Lafarge Tarmac’s Bill Price latest blog for BMJ
As construction activity picks up after a (rather too long!) slumber through the recession, the opportunities for skilled construction works are expanding rapidly. The Construction Industry Training Board (CITB) estimates that over 180,000 new jobs will be created in the next 5 years, perhaps a greater rate of job creation than in any other sector.
But, for every silver lining there always seems to be a cloud, and many employers are now becoming worried that a shortage of skilled construction workers may act as brake on continued recovery. As with many sectors, a downturn in work of the scale seen since 2008 has prompted many firms, understandably, to downsize rapidly and cut back on training. Unfortunately, when the upturn came, many former staff had left the industry or were not keeping their training and skills levels sufficiently up to date. This can lead to frustration that new opportunities cannot be converted into new work.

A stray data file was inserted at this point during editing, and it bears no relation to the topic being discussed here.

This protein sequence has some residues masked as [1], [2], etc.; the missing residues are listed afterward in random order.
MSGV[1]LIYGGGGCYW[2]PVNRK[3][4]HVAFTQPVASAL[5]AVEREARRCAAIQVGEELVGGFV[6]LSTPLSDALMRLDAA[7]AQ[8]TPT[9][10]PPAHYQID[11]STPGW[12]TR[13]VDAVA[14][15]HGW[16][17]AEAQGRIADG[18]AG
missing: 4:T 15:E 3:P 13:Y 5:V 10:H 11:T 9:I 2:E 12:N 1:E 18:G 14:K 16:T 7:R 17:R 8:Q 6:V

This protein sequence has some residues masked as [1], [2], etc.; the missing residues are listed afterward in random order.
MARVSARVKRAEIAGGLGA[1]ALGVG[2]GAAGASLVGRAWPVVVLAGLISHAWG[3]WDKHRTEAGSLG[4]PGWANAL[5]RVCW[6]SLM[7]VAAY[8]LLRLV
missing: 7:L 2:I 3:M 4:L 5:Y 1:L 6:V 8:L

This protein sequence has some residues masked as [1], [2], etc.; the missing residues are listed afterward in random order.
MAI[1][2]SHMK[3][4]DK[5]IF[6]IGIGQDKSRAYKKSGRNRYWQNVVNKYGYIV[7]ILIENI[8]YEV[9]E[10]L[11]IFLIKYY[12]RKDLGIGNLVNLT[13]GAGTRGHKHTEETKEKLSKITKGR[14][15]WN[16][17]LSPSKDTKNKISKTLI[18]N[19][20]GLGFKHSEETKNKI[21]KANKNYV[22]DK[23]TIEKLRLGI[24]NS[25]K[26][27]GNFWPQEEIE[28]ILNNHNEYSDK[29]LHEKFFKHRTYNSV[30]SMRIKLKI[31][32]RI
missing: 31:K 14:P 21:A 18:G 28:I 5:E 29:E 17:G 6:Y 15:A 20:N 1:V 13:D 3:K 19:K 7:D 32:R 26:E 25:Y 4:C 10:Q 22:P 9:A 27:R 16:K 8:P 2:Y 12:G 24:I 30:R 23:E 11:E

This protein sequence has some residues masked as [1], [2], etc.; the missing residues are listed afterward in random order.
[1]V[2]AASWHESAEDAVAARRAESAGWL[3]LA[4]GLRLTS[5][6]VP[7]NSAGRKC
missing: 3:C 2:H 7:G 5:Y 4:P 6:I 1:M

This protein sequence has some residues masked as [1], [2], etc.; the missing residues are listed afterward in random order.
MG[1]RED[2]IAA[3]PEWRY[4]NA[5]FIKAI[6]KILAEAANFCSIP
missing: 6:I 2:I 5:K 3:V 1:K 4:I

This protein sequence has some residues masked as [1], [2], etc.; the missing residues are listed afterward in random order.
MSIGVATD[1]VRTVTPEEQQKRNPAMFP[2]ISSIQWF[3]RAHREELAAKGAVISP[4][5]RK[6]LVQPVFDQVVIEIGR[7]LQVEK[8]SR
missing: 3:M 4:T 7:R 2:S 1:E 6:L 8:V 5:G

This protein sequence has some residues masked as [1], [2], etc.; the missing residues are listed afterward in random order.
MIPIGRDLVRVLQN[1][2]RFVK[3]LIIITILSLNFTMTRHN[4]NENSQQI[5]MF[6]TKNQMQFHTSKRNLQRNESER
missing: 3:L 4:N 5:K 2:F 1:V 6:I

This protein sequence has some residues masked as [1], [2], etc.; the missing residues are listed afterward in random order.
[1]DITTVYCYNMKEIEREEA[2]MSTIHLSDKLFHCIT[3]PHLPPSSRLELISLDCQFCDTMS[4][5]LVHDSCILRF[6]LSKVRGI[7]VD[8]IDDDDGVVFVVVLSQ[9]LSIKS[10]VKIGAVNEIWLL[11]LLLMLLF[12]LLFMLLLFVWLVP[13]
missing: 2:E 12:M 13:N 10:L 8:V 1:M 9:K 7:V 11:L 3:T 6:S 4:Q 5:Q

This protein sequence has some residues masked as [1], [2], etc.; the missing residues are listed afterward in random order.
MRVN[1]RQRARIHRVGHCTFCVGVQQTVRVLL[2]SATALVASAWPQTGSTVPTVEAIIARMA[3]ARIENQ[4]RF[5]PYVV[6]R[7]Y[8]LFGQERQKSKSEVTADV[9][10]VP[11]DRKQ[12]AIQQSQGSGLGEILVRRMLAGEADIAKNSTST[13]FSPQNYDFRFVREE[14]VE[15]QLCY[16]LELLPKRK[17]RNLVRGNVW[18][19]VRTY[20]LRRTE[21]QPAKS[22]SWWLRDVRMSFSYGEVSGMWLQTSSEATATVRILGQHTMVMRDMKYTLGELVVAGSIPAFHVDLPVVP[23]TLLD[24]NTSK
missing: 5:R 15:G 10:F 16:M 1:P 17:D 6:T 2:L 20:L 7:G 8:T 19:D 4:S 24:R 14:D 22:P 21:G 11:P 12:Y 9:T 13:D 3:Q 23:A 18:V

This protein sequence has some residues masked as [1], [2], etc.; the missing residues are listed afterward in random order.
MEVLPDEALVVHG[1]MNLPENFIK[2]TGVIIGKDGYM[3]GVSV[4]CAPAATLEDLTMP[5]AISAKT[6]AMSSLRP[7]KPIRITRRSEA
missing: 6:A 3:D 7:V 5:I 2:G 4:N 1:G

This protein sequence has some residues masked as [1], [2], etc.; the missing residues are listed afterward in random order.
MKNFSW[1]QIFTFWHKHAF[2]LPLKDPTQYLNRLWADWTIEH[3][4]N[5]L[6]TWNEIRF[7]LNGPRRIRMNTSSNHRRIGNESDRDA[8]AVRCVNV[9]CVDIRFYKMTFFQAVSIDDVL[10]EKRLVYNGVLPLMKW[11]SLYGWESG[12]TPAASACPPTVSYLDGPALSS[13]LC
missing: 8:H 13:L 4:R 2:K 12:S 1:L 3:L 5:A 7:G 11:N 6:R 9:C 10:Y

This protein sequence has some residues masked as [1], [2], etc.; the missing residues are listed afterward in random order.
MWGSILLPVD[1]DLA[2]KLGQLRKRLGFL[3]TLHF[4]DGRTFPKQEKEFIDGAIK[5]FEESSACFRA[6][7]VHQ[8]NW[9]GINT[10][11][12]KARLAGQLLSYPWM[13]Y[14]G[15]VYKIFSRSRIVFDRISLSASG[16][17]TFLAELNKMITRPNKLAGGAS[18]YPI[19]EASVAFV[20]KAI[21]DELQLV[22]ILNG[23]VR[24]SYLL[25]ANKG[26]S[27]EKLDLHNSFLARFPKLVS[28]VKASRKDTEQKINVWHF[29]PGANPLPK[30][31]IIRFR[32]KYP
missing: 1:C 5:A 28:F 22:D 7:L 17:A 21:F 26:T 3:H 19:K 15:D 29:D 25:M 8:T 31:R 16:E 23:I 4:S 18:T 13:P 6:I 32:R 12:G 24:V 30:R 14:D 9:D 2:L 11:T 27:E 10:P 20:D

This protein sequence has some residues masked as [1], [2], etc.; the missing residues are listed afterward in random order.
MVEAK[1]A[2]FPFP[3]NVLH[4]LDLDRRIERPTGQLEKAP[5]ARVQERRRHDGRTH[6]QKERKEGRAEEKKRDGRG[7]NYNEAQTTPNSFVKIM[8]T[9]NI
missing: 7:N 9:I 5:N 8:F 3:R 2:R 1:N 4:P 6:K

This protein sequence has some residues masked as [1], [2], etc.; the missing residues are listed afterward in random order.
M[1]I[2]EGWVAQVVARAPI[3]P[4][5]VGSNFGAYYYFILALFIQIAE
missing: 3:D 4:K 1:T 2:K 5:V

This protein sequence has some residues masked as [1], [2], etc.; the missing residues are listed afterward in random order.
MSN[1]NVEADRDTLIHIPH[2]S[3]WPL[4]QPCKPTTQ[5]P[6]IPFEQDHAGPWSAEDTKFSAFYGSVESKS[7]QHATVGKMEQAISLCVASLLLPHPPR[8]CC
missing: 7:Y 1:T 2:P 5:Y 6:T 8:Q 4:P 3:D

Acquiring high level building or construction skills does not happen overnight, of course, and investing in people is a key factor in successfully riding the wave of increased activity. Enlightened organisations are already wisely investing in apprenticeships and training schemes (a few had never stopped), equipping themselves with the skilled workforce need to take advantage of market conditions.
A career in building and construction is also beginning to look increasingly attractive for a new generation of young people (and the industry has always relied on a mix of youth and experience). If the CITB predictions are to be believed, a prosperous future may await new recruits.
Just as merchants need to be prepared for an increase in the demand for materials and equipment, builders themselves must put in the groundwork to ensure that they have access to a growing pool of skilled and enthusiastic staff.